Yesterday’s press conference by White House Spokesman Sean Spicer seemed uncomfortably close to a Saturday Night Live parody as Spicer spared with CNN and other news outlets over President Trump’s wiretapping allegations. I actually was sympathetic with Spicer on one point: the media continues to take a literal meaning of Trump’s reference to “wiretap.” Some after the first tweet, I stated on CNN that I did not believe that Trump was speaking literally and that he likely meant “surveillance.” I have written and litigated in the field of surveillance over the course of decades and the use of “wiretap” to mean surveillance is a common, if inartful, practice — particularly among older Americans. That does not mean that Trump’s allegation of surveillance is true or supportable. That should be the focus, not this recurring rhetorical point. However, there has been a truly shocking lack of discipline among high-ranking Trump staffers in their public comments, including comments that have undermined the immigration orders. A good example of that ongoing problem is the suggestion that British intelligence surveilled Trump for Obama. This allegation had no place in a White House briefing and led to a reported embarrassing apology from the Administration to the British and a promise not to repeat it. It appears that there was no James Bond contract to surveil and the Administration is again shaken not
stirred scripted. [UPDATE: CNN is reporting late Friday that Sean Spicer has denied that any apology has been made to Britain. For its part, Fox News reportedly is saying that it has no support for the allegation raised by Judge Napolitano]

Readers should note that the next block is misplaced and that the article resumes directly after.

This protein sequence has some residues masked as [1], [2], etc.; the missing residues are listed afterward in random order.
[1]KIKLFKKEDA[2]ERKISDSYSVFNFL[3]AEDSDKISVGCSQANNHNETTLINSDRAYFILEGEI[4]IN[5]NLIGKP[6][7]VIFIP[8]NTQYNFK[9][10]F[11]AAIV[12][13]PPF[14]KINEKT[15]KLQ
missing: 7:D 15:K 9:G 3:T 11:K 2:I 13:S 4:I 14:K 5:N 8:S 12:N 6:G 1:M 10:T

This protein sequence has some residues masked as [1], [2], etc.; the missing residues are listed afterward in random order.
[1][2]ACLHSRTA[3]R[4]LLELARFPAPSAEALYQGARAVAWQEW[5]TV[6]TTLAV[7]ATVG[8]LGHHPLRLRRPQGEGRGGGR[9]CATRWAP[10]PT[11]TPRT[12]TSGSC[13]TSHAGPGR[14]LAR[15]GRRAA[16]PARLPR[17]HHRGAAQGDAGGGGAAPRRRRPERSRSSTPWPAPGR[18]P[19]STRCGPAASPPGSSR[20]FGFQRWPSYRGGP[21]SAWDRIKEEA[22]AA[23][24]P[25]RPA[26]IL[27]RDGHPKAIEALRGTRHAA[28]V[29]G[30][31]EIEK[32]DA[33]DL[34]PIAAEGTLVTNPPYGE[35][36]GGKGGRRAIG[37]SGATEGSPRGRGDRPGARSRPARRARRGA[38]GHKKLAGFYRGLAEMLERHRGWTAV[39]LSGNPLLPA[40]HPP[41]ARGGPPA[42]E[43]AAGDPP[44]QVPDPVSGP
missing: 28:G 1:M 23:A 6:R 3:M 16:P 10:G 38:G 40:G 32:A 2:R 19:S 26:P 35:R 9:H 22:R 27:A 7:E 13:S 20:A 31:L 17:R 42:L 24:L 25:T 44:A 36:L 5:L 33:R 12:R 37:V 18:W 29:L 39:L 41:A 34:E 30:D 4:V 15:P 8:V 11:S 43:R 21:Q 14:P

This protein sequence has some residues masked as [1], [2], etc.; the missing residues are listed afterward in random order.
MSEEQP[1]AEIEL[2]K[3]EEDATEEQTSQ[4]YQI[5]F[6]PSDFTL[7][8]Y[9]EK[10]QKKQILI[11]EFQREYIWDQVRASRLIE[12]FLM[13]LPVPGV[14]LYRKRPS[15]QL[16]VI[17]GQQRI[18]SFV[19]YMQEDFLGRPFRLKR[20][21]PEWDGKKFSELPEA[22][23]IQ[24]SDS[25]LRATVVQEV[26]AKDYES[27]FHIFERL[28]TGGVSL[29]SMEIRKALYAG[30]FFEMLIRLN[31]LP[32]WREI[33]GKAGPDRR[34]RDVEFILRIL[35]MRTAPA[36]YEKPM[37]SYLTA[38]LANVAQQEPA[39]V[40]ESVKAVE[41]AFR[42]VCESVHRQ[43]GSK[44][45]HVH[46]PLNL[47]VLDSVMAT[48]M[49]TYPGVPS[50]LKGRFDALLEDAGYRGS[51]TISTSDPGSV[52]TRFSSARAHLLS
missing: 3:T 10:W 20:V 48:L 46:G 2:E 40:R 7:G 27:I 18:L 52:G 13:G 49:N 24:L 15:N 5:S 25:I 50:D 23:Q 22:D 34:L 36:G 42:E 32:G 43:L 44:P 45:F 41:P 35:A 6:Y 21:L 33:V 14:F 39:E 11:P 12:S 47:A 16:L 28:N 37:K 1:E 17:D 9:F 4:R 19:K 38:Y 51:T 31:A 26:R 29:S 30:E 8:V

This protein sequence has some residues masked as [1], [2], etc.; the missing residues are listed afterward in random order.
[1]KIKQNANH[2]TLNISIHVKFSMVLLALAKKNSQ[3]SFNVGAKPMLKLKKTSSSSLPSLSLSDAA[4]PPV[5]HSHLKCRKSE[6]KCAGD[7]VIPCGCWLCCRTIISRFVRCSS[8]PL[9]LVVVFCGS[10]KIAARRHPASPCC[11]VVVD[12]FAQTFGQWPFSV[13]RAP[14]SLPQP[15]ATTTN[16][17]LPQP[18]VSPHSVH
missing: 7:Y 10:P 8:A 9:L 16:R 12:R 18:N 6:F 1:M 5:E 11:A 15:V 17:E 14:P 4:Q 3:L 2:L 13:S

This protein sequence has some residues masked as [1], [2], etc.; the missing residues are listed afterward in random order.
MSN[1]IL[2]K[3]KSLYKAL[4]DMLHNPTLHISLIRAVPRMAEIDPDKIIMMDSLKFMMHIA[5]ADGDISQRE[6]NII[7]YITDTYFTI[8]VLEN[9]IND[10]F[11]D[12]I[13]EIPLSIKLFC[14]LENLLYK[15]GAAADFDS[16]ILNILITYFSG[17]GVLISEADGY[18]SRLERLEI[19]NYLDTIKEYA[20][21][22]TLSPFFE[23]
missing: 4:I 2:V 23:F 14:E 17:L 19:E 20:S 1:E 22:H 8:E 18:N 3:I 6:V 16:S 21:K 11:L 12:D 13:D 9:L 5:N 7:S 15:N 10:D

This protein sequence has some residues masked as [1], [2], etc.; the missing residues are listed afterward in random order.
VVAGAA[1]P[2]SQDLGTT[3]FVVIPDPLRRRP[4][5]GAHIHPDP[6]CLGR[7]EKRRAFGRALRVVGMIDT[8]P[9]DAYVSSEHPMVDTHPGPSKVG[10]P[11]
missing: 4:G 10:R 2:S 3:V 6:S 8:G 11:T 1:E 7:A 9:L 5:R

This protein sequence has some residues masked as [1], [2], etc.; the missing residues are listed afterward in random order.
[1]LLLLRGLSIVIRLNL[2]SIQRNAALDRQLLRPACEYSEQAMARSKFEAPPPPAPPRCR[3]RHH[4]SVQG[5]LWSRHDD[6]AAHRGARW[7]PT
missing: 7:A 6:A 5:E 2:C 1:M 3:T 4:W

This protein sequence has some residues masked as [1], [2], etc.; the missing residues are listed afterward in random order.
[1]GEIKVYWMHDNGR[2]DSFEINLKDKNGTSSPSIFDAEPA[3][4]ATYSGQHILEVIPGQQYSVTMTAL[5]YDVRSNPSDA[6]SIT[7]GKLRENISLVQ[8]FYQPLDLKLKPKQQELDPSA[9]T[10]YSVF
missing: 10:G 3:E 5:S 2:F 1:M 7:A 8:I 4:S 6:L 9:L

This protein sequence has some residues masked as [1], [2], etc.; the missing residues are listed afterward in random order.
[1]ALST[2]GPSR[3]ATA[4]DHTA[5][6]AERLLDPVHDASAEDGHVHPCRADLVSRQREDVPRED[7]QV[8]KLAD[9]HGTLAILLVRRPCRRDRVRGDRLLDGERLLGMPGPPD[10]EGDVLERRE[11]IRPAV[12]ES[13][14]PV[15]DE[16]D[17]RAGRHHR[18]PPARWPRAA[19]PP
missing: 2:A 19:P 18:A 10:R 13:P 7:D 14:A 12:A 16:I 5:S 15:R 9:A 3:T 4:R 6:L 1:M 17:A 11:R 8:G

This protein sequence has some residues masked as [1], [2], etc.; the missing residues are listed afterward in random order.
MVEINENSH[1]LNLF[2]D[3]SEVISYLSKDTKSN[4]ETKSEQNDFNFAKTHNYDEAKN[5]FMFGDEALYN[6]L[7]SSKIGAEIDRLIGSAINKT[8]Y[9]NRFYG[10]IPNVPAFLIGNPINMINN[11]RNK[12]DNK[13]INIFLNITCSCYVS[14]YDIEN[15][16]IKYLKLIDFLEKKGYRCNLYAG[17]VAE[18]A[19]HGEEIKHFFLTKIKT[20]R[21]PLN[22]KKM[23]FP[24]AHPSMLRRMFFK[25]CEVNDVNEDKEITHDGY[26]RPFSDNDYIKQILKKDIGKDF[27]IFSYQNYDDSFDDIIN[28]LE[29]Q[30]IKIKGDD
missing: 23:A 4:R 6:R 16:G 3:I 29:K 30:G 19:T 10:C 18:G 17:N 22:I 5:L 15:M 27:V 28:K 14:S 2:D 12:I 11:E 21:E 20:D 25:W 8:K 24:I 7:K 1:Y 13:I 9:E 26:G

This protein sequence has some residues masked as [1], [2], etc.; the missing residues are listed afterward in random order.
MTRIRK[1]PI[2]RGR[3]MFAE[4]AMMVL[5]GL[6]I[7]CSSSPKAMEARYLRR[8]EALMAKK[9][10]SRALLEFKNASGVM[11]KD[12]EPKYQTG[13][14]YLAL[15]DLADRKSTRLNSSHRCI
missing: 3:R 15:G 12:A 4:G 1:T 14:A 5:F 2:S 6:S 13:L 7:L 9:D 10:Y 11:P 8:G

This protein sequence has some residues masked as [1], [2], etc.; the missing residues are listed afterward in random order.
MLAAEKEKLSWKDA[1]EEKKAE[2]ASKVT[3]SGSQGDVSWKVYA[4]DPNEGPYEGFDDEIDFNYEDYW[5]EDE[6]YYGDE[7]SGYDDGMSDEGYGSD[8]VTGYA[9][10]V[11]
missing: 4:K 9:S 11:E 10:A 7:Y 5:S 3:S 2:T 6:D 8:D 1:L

The United States and Great Britain are members of the Five Eyes alliance – a joint intelligence co-operation agreement of the United States, England, Australia, Canada and New Zealand. The agreement expressly states that it cannot be used to circumvent national laws. In other words, GCHQ could not engage in the alleged surveillance without not just breaking U.S. law but the agreement.
Spicer repeated a conspiracy theory that the secretive Government Communications Headquarters (GCHQ) were used into avoid any “American fingerprints” — an allegation that the British immediately called “totally untrue and quite frankly absurd.” Other British leaders called the allegation “shameful.”
Spicer attributed the theory to Andrew Napolitano. On March 14th, Judge Napolitano made the following statement:
Three intelligence sources have informed Fox News that President Obama went outside the chain of command. He didn’t use the NSA, he didn’t use the CIA, he didn’t use the FBI and he didn’t use the Department of Justice.
He used GCHQ. What is that? It’s the initials for the British intelligence-finding agency. So, simply by having two people saying to them president needs transcripts of conversations involving candidate Trump’s conversations, involving president-elect Trump, he’s able to get it and there’s no American fingerprints on this. Putting the published accounts and common-sense together, this leads to a lot.
At the White House, Spicer said:
“Three intelligence sources have informed Fox News that President Obama went outside the chain of command. He didn’t use the NSA. He didn’t use the CIA. He didn’t use the FBI, and he didn’t use Department of Justice.
“He used GCHQ. What is that? It’s the initials for the British spying agency.
“They showed simply by having two saying to them the President needs transcripts of conversations involving candidate Trump’s conversations involving President-elect Trump, he’s able to get and there is no American fingerprints on this.”
The subsequent apology reportedly came from both Spicer and the U.S. government. This is obviously embarrassing not just for Spicer but the country as a whole. It reveals a continued free-lancing and improvisational character of Administration officials in their public comments. That is particularly serious when it involves the White House spokesman who is supposed to maintain a coherent and well-supported position for the Administration.
The Administration cannot simply careen in this fashion from controversy to controversy. Once again, the valid point (concerning the use of “wiretap”) was lost in the firestorm created by the reference to the conspiracy theory.